Magazine March 19, 2012, Issue

An Inverted System

The Supreme Court of the United States in Washington, D.C. (Andrew Kelly/Reuters)
The Upside-Down Constitution, by Michael S. Greve (Harvard, 518 pp., $39.95)

The Founders of this country, according to lore, created a system in which federal and state power balanced each other. During the New Deal, however, the Supreme Court stopped maintaining that balance. In Wickard v. Filburn (1942), the Court allowed the federal government to shove the states aside to regulate purely intrastate activity (specifically, to tell a farmer to stop growing wheat to feed his cattle). Since that time, the federal government has seized more and more power at the expense of the states. In recent years, however, the Court has tried to move back toward the Founders’ view of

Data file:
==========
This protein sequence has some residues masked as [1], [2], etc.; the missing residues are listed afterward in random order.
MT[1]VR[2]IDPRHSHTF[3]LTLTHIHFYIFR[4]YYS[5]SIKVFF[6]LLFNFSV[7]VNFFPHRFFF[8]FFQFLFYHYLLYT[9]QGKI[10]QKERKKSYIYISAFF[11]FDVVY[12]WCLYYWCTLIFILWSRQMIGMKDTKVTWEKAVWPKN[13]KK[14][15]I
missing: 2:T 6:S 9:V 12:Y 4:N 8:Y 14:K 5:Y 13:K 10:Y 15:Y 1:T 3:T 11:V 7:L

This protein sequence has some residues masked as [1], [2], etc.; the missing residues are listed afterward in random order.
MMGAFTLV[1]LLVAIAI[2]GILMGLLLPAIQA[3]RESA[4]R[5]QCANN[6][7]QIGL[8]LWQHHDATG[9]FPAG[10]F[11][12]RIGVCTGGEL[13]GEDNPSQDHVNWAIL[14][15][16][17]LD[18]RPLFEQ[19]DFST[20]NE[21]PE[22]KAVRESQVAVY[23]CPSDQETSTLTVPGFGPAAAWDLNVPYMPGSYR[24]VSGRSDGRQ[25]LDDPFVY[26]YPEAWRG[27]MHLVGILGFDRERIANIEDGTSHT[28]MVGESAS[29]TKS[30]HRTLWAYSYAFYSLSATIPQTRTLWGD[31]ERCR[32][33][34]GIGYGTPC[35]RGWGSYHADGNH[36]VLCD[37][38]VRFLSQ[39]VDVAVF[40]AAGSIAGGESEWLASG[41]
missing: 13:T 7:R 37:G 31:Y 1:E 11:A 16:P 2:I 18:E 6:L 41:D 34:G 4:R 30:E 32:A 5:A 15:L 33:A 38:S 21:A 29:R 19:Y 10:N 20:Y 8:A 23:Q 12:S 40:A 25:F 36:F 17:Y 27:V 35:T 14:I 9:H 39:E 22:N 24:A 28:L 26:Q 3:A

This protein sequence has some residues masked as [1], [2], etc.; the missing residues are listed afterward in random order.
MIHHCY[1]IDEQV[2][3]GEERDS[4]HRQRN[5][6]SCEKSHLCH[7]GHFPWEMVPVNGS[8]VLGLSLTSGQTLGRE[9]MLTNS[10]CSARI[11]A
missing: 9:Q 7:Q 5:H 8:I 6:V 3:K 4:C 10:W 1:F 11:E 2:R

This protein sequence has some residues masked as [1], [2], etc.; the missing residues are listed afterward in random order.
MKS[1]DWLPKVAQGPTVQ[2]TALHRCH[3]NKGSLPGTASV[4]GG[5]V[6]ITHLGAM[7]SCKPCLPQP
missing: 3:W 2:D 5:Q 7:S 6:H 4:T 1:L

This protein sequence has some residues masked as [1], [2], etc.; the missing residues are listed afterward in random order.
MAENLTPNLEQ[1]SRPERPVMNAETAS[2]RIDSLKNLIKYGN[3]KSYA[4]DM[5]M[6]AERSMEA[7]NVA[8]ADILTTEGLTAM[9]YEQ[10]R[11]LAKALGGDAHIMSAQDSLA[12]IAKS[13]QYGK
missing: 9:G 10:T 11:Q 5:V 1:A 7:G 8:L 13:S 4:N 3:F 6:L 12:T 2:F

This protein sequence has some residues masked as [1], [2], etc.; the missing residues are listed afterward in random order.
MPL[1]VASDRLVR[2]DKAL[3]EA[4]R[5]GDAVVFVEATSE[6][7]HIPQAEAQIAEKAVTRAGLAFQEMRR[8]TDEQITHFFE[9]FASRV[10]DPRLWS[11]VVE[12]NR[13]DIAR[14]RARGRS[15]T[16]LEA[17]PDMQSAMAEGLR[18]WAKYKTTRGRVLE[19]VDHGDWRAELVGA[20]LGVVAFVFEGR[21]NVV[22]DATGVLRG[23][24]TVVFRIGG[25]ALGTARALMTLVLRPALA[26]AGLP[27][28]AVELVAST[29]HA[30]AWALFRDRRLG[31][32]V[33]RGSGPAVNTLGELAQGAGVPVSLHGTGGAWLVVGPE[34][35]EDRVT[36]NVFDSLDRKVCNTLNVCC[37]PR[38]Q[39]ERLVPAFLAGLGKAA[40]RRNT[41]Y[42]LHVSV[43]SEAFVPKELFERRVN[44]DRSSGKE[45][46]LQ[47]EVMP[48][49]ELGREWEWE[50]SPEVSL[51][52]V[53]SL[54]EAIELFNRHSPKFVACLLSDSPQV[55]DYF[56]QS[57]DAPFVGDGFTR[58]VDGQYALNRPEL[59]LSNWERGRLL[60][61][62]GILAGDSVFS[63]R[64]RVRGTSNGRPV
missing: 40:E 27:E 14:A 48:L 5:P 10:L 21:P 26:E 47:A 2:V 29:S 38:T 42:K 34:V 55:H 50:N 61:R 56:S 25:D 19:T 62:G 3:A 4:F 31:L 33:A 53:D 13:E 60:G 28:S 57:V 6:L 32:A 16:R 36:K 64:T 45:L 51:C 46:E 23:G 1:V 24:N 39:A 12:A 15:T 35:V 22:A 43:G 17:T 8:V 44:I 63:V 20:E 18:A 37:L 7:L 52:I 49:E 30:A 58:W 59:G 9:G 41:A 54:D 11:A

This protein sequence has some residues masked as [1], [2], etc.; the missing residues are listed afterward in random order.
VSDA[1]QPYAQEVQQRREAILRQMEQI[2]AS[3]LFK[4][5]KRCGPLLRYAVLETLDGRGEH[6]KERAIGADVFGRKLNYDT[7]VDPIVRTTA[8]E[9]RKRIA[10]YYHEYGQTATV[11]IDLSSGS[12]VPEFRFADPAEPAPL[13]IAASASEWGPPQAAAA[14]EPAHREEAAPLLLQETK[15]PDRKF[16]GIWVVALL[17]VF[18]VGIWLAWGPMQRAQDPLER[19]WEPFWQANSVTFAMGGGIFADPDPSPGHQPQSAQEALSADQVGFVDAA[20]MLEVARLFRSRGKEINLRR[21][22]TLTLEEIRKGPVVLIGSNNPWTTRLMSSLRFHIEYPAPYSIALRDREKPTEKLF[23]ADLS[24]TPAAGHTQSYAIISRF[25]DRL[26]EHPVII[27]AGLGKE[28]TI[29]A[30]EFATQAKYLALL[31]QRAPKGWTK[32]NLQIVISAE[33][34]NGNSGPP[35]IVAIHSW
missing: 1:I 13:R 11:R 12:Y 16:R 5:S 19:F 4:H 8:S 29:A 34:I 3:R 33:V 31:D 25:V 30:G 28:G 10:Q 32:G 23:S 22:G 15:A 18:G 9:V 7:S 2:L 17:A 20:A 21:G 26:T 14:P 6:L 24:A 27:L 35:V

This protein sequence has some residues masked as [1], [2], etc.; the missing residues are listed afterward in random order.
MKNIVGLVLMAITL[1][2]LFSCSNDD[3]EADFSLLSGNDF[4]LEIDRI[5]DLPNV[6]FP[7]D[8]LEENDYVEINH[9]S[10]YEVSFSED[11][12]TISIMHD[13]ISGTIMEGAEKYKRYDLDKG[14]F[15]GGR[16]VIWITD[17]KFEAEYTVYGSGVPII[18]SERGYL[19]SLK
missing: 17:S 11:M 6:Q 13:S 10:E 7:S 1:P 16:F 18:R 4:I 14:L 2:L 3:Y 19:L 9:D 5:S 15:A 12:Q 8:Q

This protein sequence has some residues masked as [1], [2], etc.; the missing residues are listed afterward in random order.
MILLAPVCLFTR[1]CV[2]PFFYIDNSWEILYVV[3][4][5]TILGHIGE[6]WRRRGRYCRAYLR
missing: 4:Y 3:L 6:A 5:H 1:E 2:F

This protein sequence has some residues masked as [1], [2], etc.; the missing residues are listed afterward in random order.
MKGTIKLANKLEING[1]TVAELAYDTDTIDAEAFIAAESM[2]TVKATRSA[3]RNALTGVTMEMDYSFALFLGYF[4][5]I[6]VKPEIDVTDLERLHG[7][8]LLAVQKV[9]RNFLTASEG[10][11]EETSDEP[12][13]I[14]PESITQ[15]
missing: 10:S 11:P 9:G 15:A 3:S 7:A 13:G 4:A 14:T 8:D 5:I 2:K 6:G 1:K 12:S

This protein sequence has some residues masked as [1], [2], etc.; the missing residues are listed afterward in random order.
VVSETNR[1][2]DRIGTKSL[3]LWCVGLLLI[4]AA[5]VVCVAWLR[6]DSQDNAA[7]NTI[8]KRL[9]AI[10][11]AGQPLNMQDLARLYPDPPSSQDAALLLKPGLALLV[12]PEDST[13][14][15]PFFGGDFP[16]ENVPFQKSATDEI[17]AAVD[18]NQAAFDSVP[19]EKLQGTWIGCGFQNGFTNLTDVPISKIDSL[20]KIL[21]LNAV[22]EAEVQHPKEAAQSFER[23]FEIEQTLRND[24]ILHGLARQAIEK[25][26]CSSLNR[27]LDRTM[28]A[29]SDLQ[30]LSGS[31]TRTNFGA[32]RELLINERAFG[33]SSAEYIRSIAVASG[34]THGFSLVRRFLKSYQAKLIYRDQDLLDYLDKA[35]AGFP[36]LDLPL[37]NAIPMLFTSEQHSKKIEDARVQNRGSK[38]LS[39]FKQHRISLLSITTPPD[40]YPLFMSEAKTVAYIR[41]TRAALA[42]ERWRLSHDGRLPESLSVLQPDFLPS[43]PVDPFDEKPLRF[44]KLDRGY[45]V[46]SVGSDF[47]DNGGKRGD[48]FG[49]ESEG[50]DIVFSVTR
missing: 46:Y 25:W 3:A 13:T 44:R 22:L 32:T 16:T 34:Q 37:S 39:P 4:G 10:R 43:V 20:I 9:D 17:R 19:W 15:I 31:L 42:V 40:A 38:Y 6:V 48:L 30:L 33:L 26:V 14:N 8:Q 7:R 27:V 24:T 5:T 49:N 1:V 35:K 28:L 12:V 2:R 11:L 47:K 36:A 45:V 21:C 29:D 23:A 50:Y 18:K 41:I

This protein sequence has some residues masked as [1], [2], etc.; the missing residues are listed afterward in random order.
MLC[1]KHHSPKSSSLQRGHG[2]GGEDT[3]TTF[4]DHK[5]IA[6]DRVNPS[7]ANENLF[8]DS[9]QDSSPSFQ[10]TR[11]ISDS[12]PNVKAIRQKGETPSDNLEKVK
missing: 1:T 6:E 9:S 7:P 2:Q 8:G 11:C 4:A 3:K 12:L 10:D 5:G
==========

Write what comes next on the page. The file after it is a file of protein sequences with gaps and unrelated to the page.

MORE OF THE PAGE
Ramesh Ponnuru is a senior editor for National Review, a columnist for Bloomberg Opinion, a visiting fellow at the American Enterprise Institute, and a senior fellow at the National Review Institute.

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